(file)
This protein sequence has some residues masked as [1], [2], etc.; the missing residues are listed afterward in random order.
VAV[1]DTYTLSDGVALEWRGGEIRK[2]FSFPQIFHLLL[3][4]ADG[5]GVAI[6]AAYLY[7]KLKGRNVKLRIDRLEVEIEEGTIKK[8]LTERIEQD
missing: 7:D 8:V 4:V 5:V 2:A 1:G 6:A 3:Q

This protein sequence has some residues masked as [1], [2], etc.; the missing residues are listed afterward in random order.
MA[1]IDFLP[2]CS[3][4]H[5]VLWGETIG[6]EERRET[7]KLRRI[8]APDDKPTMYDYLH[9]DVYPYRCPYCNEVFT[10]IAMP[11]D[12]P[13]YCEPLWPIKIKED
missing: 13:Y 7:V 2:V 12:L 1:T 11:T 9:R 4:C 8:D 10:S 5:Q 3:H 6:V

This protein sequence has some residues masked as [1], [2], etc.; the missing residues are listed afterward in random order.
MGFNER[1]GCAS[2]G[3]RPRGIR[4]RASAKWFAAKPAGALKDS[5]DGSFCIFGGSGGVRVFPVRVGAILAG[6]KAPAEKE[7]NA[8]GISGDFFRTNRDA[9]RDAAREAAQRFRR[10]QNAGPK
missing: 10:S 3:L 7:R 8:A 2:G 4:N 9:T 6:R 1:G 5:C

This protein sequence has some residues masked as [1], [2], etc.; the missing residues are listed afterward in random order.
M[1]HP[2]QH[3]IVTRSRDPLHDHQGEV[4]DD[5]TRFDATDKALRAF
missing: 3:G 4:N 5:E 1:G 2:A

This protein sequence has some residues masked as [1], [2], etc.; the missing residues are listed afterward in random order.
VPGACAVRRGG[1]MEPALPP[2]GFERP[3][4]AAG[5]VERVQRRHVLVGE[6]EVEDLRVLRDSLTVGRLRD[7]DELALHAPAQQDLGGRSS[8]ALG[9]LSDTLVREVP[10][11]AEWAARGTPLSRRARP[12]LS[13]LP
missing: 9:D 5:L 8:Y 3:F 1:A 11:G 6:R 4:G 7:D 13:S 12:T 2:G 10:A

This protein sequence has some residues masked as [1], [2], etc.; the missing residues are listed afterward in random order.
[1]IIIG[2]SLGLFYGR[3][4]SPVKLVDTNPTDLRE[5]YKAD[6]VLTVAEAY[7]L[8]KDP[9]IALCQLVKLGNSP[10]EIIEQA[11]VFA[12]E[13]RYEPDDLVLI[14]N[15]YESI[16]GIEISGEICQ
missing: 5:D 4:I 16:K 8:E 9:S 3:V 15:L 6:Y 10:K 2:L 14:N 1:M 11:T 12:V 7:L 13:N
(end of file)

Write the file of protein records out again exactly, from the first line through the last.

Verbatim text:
This protein sequence has some residues masked as [1], [2], etc.; the missing residues are listed afterward in random order.
VAV[1]DTYTLSDGVALEWRGGEIRK[2]FSFPQIFHLLL[3][4]ADG[5]GVAI[6]AAYLY[7]KLKGRNVKLRIDRLEVEIEEGTIKK[8]LTERIEQD
missing: 7:D 8:V 4:V 5:V 2:A 1:G 6:A 3:Q

This protein sequence has some residues masked as [1], [2], etc.; the missing residues are listed afterward in random order.
MA[1]IDFLP[2]CS[3][4]H[5]VLWGETIG[6]EERRET[7]KLRRI[8]APDDKPTMYDYLH[9]DVYPYRCPYCNEVFT[10]IAMP[11]D[12]P[13]YCEPLWPIKIKED
missing: 13:Y 7:V 2:V 12:L 1:T 11:T 9:R 4:C 8:D 10:S 5:Q 3:H 6:V

This protein sequence has some residues masked as [1], [2], etc.; the missing residues are listed afterward in random order.
MGFNER[1]GCAS[2]G[3]RPRGIR[4]RASAKWFAAKPAGALKDS[5]DGSFCIFGGSGGVRVFPVRVGAILAG[6]KAPAEKE[7]NA[8]GISGDFFRTNRDA[9]RDAAREAAQRFRR[10]QNAGPK
missing: 10:S 3:L 7:R 8:A 2:G 4:N 9:T 6:R 1:G 5:C

This protein sequence has some residues masked as [1], [2], etc.; the missing residues are listed afterward in random order.
M[1]HP[2]QH[3]IVTRSRDPLHDHQGEV[4]DD[5]TRFDATDKALRAF
missing: 3:G 4:N 5:E 1:G 2:A

This protein sequence has some residues masked as [1], [2], etc.; the missing residues are listed afterward in random order.
VPGACAVRRGG[1]MEPALPP[2]GFERP[3][4]AAG[5]VERVQRRHVLVGE[6]EVEDLRVLRDSLTVGRLRD[7]DELALHAPAQQDLGGRSS[8]ALG[9]LSDTLVREVP[10][11]AEWAARGTPLSRRARP[12]LS[13]LP
missing: 9:D 5:L 8:Y 3:F 1:A 11:G 6:R 4:G 7:D 13:S 12:T 2:G 10:A

This protein sequence has some residues masked as [1], [2], etc.; the missing residues are listed afterward in random order.
[1]IIIG[2]SLGLFYGR[3][4]SPVKLVDTNPTDLRE[5]YKAD[6]VLTVAEAY[7]L[8]KDP[9]IALCQLVKLGNSP[10]EIIEQA[11]VFA[12]E[13]RYEPDDLVLI[14]N[15]YESI[16]GIEISGEICQ
missing: 5:D 4:I 16:K 8:E 9:S 3:V 15:L 6:Y 10:K 2:L 14:N 1:M 11:T 12:V 7:L 13:N